The mood was somber in the downtown Manhattan offices of Agudath Israel of America, where I work, as 6:00 PM loomed large this past Tuesday, February 16. That was the time designated for Martin Grossman’s execution.
Mr. Grossman, a 45-year-old Jewish man, had been convicted of killing Margaret Park, a Florida Wildlife Officer, in 1984, when he was 19 years old, and was sentenced to death. Agudath Israel and other organizations representing the full spectrum of American Orthodox Jewry – as well as many other groups – appealed to Florida Governor Charlie Crist to spare Grossman’s life and allow him to serve a life sentence instead.
While acknowledging the horror of Grossman’s crime and expressing their deepest sympathy for the family of his victim, the advocates stressed that the murder had been an act of panic, not planning; that Grossman’s low IQ and impaired mental state were not given proper recognition in his death sentence; and that Grossman had not only conducted himself as a model prisoner since his incarceration some 25 years ago but showed profound remorse and regret for his actions.
As the appointed hour grew closer, some Agudath Israel staff members quietly recited Psalms. Others just waited, hopefully, for news that the execution had been cancelled or postponed. Agudath Israel’s executive vice-president, Rabbi David Zwiebel, was on the phone with the Rosh Agudath Israel, Rabbi Yaakov Perlow, the Novominsker Rebbe, who had called to offer his encouragement and appreciation for all that Agudath Israel had done to try to prevent the execution.
Indeed, in the week or two prior to the execution, much energy was invested in the campaign to spare Martin Grossman’s life. Constituents were mobilized to telephone, fax and e-mail Florida Governor Crist to ask him to commute Grossman’s sentence to life in prison. Religious leaders, government officials and prominent businessmen from outside the Jewish community were enlisted in the effort as well.
Unfortunately, to no avail. Mr. Grossman was executed as scheduled.
Governor Crist said that his office had received nearly 50,000 e-mails, phone calls and letters urging him to commute the death sentence. But, he said, he had “reached the conclusion that justice must be done.”
Some people, even within the Jewish, even the Orthodox, community, are upset that Agudath Israel and others had made efforts to save Mr. Grossman’s life. Some of the objectors simply feel that someone who killed another person, no matter the circumstances, should himself be killed. Others worry about how it would look to the larger world that Orthodox Jews were “defending” a death-row inmate.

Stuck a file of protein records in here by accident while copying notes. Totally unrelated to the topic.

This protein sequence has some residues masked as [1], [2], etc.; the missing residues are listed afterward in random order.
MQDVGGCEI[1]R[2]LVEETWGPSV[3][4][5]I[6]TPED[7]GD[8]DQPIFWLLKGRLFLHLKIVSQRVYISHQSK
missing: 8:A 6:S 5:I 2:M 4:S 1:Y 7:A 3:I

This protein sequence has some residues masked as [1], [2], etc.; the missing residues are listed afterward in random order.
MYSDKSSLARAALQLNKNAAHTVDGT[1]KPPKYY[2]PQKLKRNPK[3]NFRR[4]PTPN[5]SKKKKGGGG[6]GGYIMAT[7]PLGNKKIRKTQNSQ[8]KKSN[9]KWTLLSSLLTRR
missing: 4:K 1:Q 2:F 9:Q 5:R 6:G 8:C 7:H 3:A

In a Gannett newspaper in Florida, the Ft. Myers News-Press, columnist Paul Fleming indeed waxed cynical about the Orthodox groups’ efforts. “These folks,” he wrote, “are welcome to fight against Grossman’s execution for whatever reasons they choose.”
“However,” he continued, “when the next death warrant is signed and the next of Florida’s 394 death-row inmates is scheduled for execution, I expect… those who oppose Grossman’s sentence to once again… ask the governor for a stay. We’ll see.”
New York Jewish Week columnist Adam Dickter blogged: “It didn’t much matter to Peggy Park that she was killed by someone who had a bar mitzvah. Why does it matter to Agudah?”
What Mr. Fleming and Mr. Dickter don’t fully appreciate, though, is that there is nothing for a Jew to be ashamed of in seeking to aid another Jew (bar-mitzvahed or not). To a believing Jew, every other Jew, no matter how ignorant or personally unobservant, is a relative – a member of Klal Yisrael, the Jewish Family. And when a family member is in danger, even the critics surely realize, one goes to special lengths.
Ahavas Yisrael, the love each member of the Jewish people is to have for all other Jews, is not only a halachic mandate, it is a tangible reality among observant Jews. Among the tragedies inherent in the relinquishing of the Jewish religious tradition within so much of the Jewish community is the decay of the very concept of Jewish Peoplehood. Lip service is readily paid to the phrase. But for any Jew whose heart is imbued with what it means, there can be only one reaction to the impending death of a fellow Jew: anguish. And a determination to attempt, no matter how futile it might seem, to stave it off. If love isn’t compelling in such circumstances, it has little hope to be manifest in daily life.
After the Jewish groups issued their call to try to save Mr. Grossman’s life, messages from caring individuals streamed into our offices. Jews from across the community were asking for contact information for the Florida governor and wanted to know what else they could possibly do to help save Mr. Grossman. They knew nothing about him beyond the fact that he had committed a terrible crime and was facing execution. And that he was Jewish, a brother.
News reports described Mr. Grossman’s last moments and words. “I would like to extend my heartfelt remorse to the family of Peggy Park,” he said. “I fully regret everything that happened that night… whether I remember everything or not. I accept responsibility.”
And then he recited the first verse of the Shma: “Hear, O Israel, the L-rd is our G-d, the L-rd is one.”
A witness to the execution reported further that Mr. Grossman added two words before the lethal injection was administered.
I shuddered when I read them: “Ahavas Yisrael.”
© 2010 AM ECHAD RESOURCES
[Rabbi Shafran is director of public affairs for Agudath Israel of America.]
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